Following a trip to London, the wife of the Canadian Prime Minister began feeling sick. Since then, she has tested positive for COVID-19; according to Trudeau, her symptoms are mild. She has announced that she will self-isolate for the next 14 days.

Read more here.


03/13/2020 10:14 GMT — COVID-19 is now classed as a pandemic: What now?

In a new Medical News Today feature, we speak with experts about what the new classification of “pandemic” means. The article also includes strategies for coping with anxiety. 

Read the feature here.


03/13/2020 09:51 GMT — South Korea reports more recoveries than new cases

South Korea is home to the largest outbreak of COVID-19 outside of China. Today, for the first time since the outbreak began, in January, South Korea has reported a higher number of recoveries than new infections.

On Thursday, officials reported 114 new cases; today, they reported 110 new cases, while 177 patients were released from hospitals.

Read more here.


03/12/2020 16:01 GMT — New study confirms mean incubation period

A recent study featuring in the Annals of Internal Medicine investigates how long it takes for symptoms to appear once a person has contracted SARS-CoV-2.

The mean incubation period, according to the authors, is 5.1 days, and about half of the affected people will develop symptoms at that point. The authors also estimate that 97.5% of people will develop symptoms within the first 11.5 days.

Based on their findings, the study’s senior author Justin Lessler, Ph.D., writes that “the current recommendation of 14 days for active monitoring or quarantine is reasonable, although, with that period, some cases would be missed over the long term.”

Read more here.


03/12/2020 13:45 GMT — Pandemic could be “over by June,” according to Chinese officials

According to Mi Feng, a spokesperson for China’s National Health Commission, “Broadly speaking, the peak of the epidemic has passed for China. The increase of new cases is falling.”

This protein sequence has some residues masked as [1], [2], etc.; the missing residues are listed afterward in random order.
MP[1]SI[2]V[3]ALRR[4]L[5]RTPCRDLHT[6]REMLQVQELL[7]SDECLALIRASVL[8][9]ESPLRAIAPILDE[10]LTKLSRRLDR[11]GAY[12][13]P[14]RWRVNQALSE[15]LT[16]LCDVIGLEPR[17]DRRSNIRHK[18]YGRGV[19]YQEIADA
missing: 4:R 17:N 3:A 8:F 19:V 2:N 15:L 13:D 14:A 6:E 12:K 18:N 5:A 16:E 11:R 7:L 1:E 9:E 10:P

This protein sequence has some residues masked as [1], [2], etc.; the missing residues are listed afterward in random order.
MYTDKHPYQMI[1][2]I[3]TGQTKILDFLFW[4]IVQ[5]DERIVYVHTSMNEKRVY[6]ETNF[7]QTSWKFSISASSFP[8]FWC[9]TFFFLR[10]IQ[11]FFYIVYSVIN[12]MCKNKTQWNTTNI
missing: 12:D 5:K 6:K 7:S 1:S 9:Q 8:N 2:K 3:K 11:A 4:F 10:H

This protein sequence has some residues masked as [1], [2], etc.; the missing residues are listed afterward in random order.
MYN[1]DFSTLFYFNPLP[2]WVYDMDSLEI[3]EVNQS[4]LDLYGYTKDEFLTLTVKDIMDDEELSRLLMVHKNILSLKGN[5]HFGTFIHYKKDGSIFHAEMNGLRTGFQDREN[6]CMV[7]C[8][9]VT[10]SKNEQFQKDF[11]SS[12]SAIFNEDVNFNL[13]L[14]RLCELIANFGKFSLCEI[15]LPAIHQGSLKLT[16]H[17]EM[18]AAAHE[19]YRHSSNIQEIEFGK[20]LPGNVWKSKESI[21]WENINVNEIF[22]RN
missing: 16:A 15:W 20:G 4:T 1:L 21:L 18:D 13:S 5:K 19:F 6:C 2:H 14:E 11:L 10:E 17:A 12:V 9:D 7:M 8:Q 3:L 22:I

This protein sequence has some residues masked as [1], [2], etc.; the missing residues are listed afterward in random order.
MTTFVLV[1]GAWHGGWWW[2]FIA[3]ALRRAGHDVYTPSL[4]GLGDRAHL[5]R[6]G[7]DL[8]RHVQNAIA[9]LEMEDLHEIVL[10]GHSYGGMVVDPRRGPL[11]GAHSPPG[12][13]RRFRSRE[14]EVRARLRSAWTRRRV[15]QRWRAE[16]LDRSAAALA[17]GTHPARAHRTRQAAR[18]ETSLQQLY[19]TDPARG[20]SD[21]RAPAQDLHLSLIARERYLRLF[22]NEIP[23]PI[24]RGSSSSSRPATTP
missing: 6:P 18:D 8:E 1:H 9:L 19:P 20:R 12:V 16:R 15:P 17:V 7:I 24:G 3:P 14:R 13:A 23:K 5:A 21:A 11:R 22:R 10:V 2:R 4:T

At a news conference, Dr. Zhong Nanshan, the senior medical adviser to the Chinese government, explained that if countries take adequate precautions, the coronavirus pandemic could be over within a few months. He said:

“My advice is calling for all countries to follow WHO instructions and intervene on a national scale. If all countries could get mobilized, it could be over by June.”

Read more here.


03/12/2020 08:47 GMT — Trump restricts travel from Europe to the US

In a televised address from the Oval Office, President Trump announced a number of steps designed to reduce the economic disruption that COVID-19 may cause.

Among these actions is a travel order. From midnight on Friday, it will not be possible to travel from Europe to the U.S. However, this excludes those traveling from Britain and people who normally reside in the U.S. who have undergone “appropriate screenings.” 

He also laid out some other proposals designed to assist people in the U.S. affected by the outbreak, including sick pay, medical leave, and family leave.

Read more here.


03/11/2020 17:32 GMT — The WHO officially classify COVID-19 as a pandemic


03/11/2020 16:19 GMT — In a healthcare setting, infection control does work

A recent paper published in the journal Infection Control & Hospital Epidemiology has assessed infection control measures implemented by the Hong Kong Hospital Authority.

The authors describe how the hospitals proactively worked to reduce the risk of infection in the 6 weeks that followed the start of the outbreak.

In total, 413 healthcare workers treated cases of COVID-19, and none contracted the infection.

The authors conclude that “Appropriate hospital infection control measures can prevent healthcare-associated transmission of the coronavirus.”

Read more here.


03/11/2020 12:01 GMT — Comparing the US’ COVID-19 testing rates with those of other countries


03/11/2020 11:44 GMT — Is Europe “the new China”?

To date, Italy has registered more than 10,000 coronavirus infections and 631 deaths. These figures prompted Robert Redfield, head of the CDC, to say, “Right now, the epicenter — the new China — is Europe.”

In Italy, the government have advised 62 million residents to mostly stay home. Shops and restaurants remain open, but police are enforcing a rule that customers stay 1 meter (3 feet) apart, while the authorities have also asked some businesses to close by 6 p.m.

Read more here.


03/11/2020 09:37 GMT — The people of Wuhan go back to work

As the epicenter of the epidemic, Wuhan has been locked down since late January. Yesterday, President Xi Jinping visited the region for the first time since the outbreak began.

Now, as the number of new COVID-19 cases in the region continues to fall, the people of Wuhan, China are returning to work.

The Hubei provincial government’s website posted a notice advising that those who work on public transport and anyone involved in manufacturing medical supplies or daily necessities could go back to work.

Read more here.


03/11/2020 08:59 GMT — UK Health Minister has COVID-19

Nadine Dorries, a U.K. Health Minister, is the first member of Parliament to test positive for SARS-CoV-19. To date, the U.K. has recorded 382 cases and six deaths.